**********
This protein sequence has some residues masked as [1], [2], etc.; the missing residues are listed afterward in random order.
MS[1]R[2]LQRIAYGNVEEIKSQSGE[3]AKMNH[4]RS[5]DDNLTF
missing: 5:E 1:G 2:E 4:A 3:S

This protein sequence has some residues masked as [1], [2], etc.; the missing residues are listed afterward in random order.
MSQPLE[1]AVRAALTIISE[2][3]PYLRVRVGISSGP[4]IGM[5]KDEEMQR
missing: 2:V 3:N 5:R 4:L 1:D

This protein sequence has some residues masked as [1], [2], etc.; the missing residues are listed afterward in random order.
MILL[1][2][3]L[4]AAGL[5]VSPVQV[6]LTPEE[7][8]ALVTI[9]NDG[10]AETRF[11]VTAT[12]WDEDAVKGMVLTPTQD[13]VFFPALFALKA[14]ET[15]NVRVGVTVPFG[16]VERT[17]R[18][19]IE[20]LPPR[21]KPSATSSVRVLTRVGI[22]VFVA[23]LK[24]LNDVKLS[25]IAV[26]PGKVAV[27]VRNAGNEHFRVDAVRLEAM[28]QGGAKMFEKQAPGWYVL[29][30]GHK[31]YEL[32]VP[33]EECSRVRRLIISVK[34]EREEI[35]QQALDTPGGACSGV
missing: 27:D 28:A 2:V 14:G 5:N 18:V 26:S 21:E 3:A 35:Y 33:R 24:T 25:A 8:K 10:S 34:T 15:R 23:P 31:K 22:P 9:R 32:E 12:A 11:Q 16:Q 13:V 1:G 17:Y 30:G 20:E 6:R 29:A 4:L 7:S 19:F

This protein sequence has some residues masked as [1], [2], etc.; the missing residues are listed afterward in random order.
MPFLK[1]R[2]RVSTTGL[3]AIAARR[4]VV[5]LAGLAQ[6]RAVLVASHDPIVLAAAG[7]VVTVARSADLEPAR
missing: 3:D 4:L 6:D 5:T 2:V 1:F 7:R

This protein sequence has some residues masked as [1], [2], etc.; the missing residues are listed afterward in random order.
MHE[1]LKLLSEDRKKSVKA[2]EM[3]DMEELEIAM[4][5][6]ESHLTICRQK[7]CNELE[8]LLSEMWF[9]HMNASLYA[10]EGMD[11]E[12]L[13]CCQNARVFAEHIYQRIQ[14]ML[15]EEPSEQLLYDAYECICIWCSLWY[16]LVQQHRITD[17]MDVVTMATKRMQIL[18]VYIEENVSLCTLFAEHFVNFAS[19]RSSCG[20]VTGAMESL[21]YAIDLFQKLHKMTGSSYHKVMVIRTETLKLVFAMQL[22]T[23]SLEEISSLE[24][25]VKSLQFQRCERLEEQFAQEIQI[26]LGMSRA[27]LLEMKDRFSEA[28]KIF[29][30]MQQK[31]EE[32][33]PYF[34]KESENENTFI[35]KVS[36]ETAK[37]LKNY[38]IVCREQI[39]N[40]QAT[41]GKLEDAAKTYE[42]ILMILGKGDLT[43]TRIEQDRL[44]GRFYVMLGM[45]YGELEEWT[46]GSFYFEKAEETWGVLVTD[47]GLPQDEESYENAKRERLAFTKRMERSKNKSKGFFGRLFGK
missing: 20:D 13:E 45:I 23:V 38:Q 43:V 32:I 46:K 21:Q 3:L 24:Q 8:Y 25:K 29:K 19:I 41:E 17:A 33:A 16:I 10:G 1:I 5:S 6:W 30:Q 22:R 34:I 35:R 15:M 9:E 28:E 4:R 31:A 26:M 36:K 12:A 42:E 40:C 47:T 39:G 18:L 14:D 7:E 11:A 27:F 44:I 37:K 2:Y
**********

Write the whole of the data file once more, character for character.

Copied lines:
This protein sequence has some residues masked as [1], [2], etc.; the missing residues are listed afterward in random order.
MS[1]R[2]LQRIAYGNVEEIKSQSGE[3]AKMNH[4]RS[5]DDNLTF
missing: 5:E 1:G 2:E 4:A 3:S

This protein sequence has some residues masked as [1], [2], etc.; the missing residues are listed afterward in random order.
MSQPLE[1]AVRAALTIISE[2][3]PYLRVRVGISSGP[4]IGM[5]KDEEMQR
missing: 2:V 3:N 5:R 4:L 1:D

This protein sequence has some residues masked as [1], [2], etc.; the missing residues are listed afterward in random order.
MILL[1][2][3]L[4]AAGL[5]VSPVQV[6]LTPEE[7][8]ALVTI[9]NDG[10]AETRF[11]VTAT[12]WDEDAVKGMVLTPTQD[13]VFFPALFALKA[14]ET[15]NVRVGVTVPFG[16]VERT[17]R[18][19]IE[20]LPPR[21]KPSATSSVRVLTRVGI[22]VFVA[23]LK[24]LNDVKLS[25]IAV[26]PGKVAV[27]VRNAGNEHFRVDAVRLEAM[28]QGGAKMFEKQAPGWYVL[29][30]GHK[31]YEL[32]VP[33]EECSRVRRLIISVK[34]EREEI[35]QQALDTPGGACSGV
missing: 27:D 28:A 2:V 14:G 5:N 18:V 26:S 21:E 3:A 35:Y 33:R 24:T 25:A 8:K 10:S 34:T 15:R 23:P 31:K 22:P 9:R 32:E 12:A 11:Q 16:Q 13:V 1:G 17:Y 30:G 20:E 6:R 29:A 4:L 7:S 19:F

This protein sequence has some residues masked as [1], [2], etc.; the missing residues are listed afterward in random order.
MPFLK[1]R[2]RVSTTGL[3]AIAARR[4]VV[5]LAGLAQ[6]RAVLVASHDPIVLAAAG[7]VVTVARSADLEPAR
missing: 3:D 4:L 6:D 5:T 2:V 1:F 7:R

This protein sequence has some residues masked as [1], [2], etc.; the missing residues are listed afterward in random order.
MHE[1]LKLLSEDRKKSVKA[2]EM[3]DMEELEIAM[4][5][6]ESHLTICRQK[7]CNELE[8]LLSEMWF[9]HMNASLYA[10]EGMD[11]E[12]L[13]CCQNARVFAEHIYQRIQ[14]ML[15]EEPSEQLLYDAYECICIWCSLWY[16]LVQQHRITD[17]MDVVTMATKRMQIL[18]VYIEENVSLCTLFAEHFVNFAS[19]RSSCG[20]VTGAMESL[21]YAIDLFQKLHKMTGSSYHKVMVIRTETLKLVFAMQL[22]T[23]SLEEISSLE[24][25]VKSLQFQRCERLEEQFAQEIQI[26]LGMSRA[27]LLEMKDRFSEA[28]KIF[29][30]MQQK[31]EE[32][33]PYF[34]KESENENTFI[35]KVS[36]ETAK[37]LKNY[38]IVCREQI[39]N[40]QAT[41]GKLEDAAKTYE[42]ILMILGKGDLT[43]TRIEQDRL[44]GRFYVMLGM[45]YGELEEWT[46]GSFYFEKAEETWGVLVTD[47]GLPQDEESYENAKRERLAFTKRMERSKNKSKGFFGRLFGK
missing: 20:D 13:E 45:I 23:V 38:Q 43:V 32:I 46:K 21:Q 3:L 24:Q 8:Y 25:K 29:K 19:I 41:E 17:A 33:A 16:I 10:G 1:I 5:S 6:W 30:Q 22:R 34:I 35:R 15:M 9:E 28:E 4:R 31:A 26:M 36:K 12:A 42:E 40:C 47:T 39:G 18:L 14:D 7:E 11:A 27:F 44:I 37:K 2:Y